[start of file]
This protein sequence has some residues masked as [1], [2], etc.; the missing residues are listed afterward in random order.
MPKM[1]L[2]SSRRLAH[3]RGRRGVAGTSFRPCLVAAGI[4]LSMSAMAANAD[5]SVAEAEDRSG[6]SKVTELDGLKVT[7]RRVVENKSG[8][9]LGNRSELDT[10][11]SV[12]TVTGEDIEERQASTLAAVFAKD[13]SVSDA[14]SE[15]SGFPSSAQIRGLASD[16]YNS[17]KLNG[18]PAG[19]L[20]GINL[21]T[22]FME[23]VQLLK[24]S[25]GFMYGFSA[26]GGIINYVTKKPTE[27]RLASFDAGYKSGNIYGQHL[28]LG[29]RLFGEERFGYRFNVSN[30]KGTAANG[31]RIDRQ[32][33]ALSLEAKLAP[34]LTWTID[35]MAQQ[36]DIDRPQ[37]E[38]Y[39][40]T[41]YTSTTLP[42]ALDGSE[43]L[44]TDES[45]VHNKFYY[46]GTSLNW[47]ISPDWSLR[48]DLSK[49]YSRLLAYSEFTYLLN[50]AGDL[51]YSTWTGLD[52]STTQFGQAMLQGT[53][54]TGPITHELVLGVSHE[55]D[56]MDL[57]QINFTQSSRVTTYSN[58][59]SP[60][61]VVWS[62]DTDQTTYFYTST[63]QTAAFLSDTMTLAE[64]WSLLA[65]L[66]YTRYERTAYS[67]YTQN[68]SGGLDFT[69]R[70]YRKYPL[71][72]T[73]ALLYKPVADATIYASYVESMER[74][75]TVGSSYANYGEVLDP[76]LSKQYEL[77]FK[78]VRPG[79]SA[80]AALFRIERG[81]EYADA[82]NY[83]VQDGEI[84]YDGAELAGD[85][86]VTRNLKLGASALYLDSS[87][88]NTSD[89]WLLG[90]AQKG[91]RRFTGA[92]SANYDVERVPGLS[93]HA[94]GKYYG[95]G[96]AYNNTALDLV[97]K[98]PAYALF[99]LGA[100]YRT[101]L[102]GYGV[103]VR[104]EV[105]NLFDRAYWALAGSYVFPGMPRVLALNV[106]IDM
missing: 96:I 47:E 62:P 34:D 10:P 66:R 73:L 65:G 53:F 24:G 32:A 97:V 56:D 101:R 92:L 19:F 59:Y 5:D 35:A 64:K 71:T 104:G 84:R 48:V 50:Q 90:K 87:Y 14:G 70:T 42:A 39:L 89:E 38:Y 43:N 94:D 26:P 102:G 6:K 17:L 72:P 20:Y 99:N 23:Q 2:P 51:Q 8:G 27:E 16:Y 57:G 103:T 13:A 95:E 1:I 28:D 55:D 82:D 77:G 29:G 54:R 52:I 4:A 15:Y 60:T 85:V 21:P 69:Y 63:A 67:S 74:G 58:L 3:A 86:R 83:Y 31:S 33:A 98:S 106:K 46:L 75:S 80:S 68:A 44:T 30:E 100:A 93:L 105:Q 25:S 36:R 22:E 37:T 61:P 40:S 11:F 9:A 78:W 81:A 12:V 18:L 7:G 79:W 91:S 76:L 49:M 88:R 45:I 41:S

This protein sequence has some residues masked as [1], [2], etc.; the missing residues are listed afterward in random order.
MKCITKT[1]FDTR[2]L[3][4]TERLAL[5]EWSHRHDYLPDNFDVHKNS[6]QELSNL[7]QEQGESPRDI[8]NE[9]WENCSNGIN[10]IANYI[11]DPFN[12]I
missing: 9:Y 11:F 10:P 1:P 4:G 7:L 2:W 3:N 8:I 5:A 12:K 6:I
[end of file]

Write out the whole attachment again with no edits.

This protein sequence has some residues masked as [1], [2], etc.; the missing residues are listed afterward in random order.
MPKM[1]L[2]SSRRLAH[3]RGRRGVAGTSFRPCLVAAGI[4]LSMSAMAANAD[5]SVAEAEDRSG[6]SKVTELDGLKVT[7]RRVVENKSG[8][9]LGNRSELDT[10][11]SV[12]TVTGEDIEERQASTLAAVFAKD[13]SVSDA[14]SE[15]SGFPSSAQIRGLASD[16]YNS[17]KLNG[18]PAG[19]L[20]GINL[21]T[22]FME[23]VQLLK[24]S[25]GFMYGFSA[26]GGIINYVTKKPTE[27]RLASFDAGYKSGNIYGQHL[28]LG[29]RLFGEERFGYRFNVSN[30]KGTAANG[31]RIDRQ[32][33]ALSLEAKLAP[34]LTWTID[35]MAQQ[36]DIDRPQ[37]E[38]Y[39][40]T[41]YTSTTLP[42]ALDGSE[43]L[44]TDES[45]VHNKFYY[46]GTSLNW[47]ISPDWSLR[48]DLSK[49]YSRLLAYSEFTYLLN[50]AGDL[51]YSTWTGLD[52]STTQFGQAMLQGT[53][54]TGPITHELVLGVSHE[55]D[56]MDL[57]QINFTQSSRVTTYSN[58][59]SP[60][61]VVWS[62]DTDQTTYFYTST[63]QTAAFLSDTMTLAE[64]WSLLA[65]L[66]YTRYERTAYS[67]YTQN[68]SGGLDFT[69]R[70]YRKYPL[71][72]T[73]ALLYKPVADATIYASYVESMER[74][75]TVGSSYANYGEVLDP[76]LSKQYEL[77]FK[78]VRPG[79]SA[80]AALFRIERG[81]EYADA[82]NY[83]VQDGEI[84]YDGAELAGD[85][86]VTRNLKLGASALYLDSS[87][88]NTSD[89]WLLG[90]AQKG[91]RRFTGA[92]SANYDVERVPGLS[93]HA[94]GKYYG[95]G[96]AYNNTALDLV[97]K[98]PAYALF[99]LGA[100]YRT[101]L[102]GYGV[103]VR[104]EV[105]NLFDRAYWALAGSYVFPGMPRVLALNV[106]IDM
missing: 96:I 47:E 62:P 34:D 10:P 66:R 73:L 65:G 53:F 24:G 32:A 97:V 56:D 101:R 92:L 19:F 59:Y 5:D 35:A 64:K 71:T 104:G 84:R 48:V 50:Q 90:K 87:Y 14:G 70:T 42:A 39:L 89:E 38:Y 43:N 94:D 26:P 102:G 6:K 17:L 72:P 20:Y 99:N 23:Q 2:P 51:Q 8:G 27:E 16:Y 57:G 103:T 13:A 95:E 1:I 28:D 55:D 82:D 77:G 29:G 54:R 52:I 4:A 15:Y 60:T 85:V 21:P 69:Y 63:A 67:S 74:G 58:L 3:A 86:R 83:Y 31:S 33:A 98:S 106:K 46:L 75:S 80:S 68:A 44:T 30:E 100:A 93:L 105:Q 25:S 36:R 22:E 37:T 61:P 40:S 11:F 9:A 78:W 81:A 12:V 18:L 7:G 79:W 91:S 76:L 49:M 88:R 45:I 41:S

This protein sequence has some residues masked as [1], [2], etc.; the missing residues are listed afterward in random order.
MKCITKT[1]FDTR[2]L[3][4]TERLAL[5]EWSHRHDYLPDNFDVHKNS[6]QELSNL[7]QEQGESPRDI[8]NE[9]WENCSNGIN[10]IANYI[11]DPFN[12]I
missing: 9:Y 11:F 10:P 1:P 4:G 7:L 2:W 3:N 8:I 5:A 12:K 6:I